A travel agency executive who has spent half a century going abroad believes overseas trips and people-level exchanges help build understanding of the importance of world peace.

Jungo Kikuma, 61-year-old chairman of the Japan Association of Travel Agents, is promoting such trips to mark the 50th anniversary of Japan’s liberalization of foreign travel.

“If you sincerely observe and respect the culture of the country you visit, you will discover the great aspects of the nation and appreciate its history and the aesthetics of its people,” he said.

“We need to keep working over generations on promoting people exchanges through traveling,” Kikuma said.

Kikuma was 15 when he left Japan for the first time. He went to the Soviet Union with his family in the late 1960s because his father was engaged in international exchanges.

The journey came shortly after Japan on April 1, 1964, lifted restrictions on overseas trips, allowing ordinary Japanese to go abroad for sightseeing and to take certain amounts of foreign currency with them. Foreign money was precious at the time because Japan needed it to purchase goods from abroad. That was the same year the Tokyo Olympics were held, in October.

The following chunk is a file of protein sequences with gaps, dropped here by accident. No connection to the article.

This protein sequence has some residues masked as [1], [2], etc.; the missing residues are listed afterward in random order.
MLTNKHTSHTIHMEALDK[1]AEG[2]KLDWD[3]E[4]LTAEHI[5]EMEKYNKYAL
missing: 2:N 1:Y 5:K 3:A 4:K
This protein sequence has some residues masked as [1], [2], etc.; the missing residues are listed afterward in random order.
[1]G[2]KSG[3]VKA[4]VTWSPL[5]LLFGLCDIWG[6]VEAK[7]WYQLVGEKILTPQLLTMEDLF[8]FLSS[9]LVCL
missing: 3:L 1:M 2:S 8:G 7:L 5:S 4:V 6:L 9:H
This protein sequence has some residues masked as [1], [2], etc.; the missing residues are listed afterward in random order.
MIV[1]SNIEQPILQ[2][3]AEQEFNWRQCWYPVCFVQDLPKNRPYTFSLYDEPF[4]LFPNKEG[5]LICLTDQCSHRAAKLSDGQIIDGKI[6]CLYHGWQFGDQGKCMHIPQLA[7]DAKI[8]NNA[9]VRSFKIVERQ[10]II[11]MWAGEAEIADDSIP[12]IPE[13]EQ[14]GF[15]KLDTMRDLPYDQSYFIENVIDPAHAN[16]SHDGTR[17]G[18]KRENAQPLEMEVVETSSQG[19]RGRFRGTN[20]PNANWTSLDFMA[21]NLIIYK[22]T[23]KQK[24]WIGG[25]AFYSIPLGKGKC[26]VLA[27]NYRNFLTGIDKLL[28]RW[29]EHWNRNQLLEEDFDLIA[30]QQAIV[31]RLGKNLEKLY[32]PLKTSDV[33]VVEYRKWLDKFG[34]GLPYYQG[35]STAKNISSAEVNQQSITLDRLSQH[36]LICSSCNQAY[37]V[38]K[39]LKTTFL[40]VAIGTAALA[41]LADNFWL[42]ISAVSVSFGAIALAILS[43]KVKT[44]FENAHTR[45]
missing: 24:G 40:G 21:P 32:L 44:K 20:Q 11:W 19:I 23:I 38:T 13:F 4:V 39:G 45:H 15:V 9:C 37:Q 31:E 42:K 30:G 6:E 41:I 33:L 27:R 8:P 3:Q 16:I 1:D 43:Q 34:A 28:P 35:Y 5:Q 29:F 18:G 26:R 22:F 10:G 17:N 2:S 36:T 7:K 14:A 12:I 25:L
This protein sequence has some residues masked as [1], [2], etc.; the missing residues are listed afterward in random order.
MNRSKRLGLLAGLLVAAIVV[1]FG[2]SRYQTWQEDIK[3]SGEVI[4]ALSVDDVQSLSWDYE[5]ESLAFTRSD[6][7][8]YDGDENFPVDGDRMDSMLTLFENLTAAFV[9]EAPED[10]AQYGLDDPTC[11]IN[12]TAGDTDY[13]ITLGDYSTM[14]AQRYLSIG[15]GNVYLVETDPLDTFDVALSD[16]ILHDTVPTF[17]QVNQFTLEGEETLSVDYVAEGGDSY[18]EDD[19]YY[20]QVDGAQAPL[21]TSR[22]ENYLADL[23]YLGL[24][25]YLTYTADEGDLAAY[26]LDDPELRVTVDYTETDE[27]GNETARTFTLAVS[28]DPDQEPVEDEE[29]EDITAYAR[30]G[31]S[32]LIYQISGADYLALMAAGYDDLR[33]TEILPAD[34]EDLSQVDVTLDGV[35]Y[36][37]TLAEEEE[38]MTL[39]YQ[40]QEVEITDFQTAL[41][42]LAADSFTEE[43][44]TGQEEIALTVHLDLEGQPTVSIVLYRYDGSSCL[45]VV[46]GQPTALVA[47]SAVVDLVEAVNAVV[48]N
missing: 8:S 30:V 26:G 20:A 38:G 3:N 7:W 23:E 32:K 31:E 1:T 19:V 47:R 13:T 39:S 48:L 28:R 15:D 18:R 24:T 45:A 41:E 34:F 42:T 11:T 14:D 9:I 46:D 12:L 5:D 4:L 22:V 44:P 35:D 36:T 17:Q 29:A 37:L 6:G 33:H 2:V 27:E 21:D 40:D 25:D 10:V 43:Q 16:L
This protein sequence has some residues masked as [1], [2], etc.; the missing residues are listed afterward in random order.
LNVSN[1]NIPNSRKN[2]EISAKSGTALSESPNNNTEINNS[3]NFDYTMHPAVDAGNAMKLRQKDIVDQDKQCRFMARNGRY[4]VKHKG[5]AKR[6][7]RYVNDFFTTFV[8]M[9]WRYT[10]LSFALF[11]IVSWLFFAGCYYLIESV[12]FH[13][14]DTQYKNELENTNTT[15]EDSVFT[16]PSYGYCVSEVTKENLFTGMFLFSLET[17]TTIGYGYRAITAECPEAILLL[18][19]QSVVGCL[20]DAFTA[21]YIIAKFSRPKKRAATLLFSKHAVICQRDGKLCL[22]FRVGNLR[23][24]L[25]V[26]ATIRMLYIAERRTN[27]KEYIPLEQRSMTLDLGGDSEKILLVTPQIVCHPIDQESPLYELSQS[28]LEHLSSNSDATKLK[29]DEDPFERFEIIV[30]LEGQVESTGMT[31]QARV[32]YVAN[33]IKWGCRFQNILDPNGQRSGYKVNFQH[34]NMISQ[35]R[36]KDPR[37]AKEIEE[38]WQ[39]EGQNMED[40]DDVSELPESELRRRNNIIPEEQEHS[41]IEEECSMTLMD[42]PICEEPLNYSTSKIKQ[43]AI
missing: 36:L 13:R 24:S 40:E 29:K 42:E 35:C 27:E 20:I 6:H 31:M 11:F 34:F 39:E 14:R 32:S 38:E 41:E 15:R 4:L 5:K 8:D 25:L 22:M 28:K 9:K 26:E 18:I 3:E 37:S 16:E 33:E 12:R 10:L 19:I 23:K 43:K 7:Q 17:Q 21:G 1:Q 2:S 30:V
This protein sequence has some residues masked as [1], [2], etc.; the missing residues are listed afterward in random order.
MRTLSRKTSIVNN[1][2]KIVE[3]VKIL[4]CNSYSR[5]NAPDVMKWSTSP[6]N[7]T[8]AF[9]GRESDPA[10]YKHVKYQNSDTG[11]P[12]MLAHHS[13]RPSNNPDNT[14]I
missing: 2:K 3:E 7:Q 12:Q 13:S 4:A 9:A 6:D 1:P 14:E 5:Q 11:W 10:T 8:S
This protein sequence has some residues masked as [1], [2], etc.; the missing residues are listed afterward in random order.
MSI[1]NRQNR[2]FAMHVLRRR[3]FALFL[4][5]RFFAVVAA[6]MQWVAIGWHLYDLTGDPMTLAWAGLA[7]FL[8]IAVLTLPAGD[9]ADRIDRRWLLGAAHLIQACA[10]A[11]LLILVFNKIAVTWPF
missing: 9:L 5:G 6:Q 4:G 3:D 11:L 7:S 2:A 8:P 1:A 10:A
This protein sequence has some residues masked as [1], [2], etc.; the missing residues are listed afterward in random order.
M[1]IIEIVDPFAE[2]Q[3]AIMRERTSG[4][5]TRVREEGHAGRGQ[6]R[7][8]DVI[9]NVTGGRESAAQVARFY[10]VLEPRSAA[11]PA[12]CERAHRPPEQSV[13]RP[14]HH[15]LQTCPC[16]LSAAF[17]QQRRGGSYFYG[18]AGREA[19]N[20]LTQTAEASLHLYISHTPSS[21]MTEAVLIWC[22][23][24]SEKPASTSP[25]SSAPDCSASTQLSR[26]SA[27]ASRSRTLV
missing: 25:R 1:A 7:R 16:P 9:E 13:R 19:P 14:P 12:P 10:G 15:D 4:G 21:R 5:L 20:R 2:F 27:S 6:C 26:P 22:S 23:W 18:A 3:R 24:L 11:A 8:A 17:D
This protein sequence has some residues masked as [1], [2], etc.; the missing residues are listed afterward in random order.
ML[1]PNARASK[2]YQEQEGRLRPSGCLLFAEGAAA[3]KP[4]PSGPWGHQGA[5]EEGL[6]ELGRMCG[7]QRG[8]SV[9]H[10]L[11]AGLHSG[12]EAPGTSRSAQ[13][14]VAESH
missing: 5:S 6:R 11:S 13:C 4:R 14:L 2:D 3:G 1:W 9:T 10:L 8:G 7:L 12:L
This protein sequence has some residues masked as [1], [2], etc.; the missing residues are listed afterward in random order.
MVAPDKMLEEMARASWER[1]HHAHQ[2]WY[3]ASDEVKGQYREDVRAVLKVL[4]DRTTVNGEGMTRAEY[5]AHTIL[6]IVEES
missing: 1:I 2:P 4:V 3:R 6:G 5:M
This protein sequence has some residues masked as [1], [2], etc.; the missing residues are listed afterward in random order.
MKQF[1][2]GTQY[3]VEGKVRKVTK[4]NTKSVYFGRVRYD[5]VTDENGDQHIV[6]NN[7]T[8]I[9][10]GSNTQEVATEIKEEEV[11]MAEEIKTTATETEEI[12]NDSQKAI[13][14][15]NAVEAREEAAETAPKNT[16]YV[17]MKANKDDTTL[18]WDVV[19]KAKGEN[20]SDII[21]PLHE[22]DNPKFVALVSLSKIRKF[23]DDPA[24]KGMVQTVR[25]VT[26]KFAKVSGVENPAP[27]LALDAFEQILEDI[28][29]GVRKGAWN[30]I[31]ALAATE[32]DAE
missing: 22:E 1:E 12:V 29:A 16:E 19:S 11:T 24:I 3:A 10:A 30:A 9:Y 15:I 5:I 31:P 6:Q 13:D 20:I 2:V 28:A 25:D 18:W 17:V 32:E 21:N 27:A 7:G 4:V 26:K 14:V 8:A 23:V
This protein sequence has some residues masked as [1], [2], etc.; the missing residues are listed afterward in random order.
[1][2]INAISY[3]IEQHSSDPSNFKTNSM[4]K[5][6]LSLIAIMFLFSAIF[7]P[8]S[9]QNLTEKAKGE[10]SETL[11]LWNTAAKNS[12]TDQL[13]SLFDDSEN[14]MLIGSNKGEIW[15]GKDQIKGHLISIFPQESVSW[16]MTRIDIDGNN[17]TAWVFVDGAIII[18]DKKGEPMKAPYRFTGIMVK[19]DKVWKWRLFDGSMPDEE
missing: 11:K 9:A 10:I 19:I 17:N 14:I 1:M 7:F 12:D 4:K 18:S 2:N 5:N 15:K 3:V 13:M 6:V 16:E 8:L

When he returned to school in Japan, Kikuma was asked by his teacher to talk about his trip in front of his classmates as no one else at school had gone on an overseas trip.

Through the foreign travel, he learned firsthand that it is important to be exposed to different cultures. His experiences led him to his career.

After graduating, Kikuma joined World Air-Sea Service Co., a travel agency founded by his father and a few others.

At the Tokyo-based company, Kikuma looked for a niche market and developed new tours, such as language training trips for those interested in more than English, and journeys to rural areas in Europe rarely visited by Japanese.

His efforts paid off as he steadily moved up the ladder to become chairman.

Kikuma said the 1964 liberalization of travel heralded a new “cultural enlightenment” for Japan, stressing the importance of rediscovering the bearing and power that overseas trips had on Japanese society back then.

He also emphasized that domestic travel agencies should have a solid sense of mission in promoting travel, whether domestic or foreign.

Kikuma has visited over 130 countries and enjoyed buying handicrafts while roaming foreign streets abroad.

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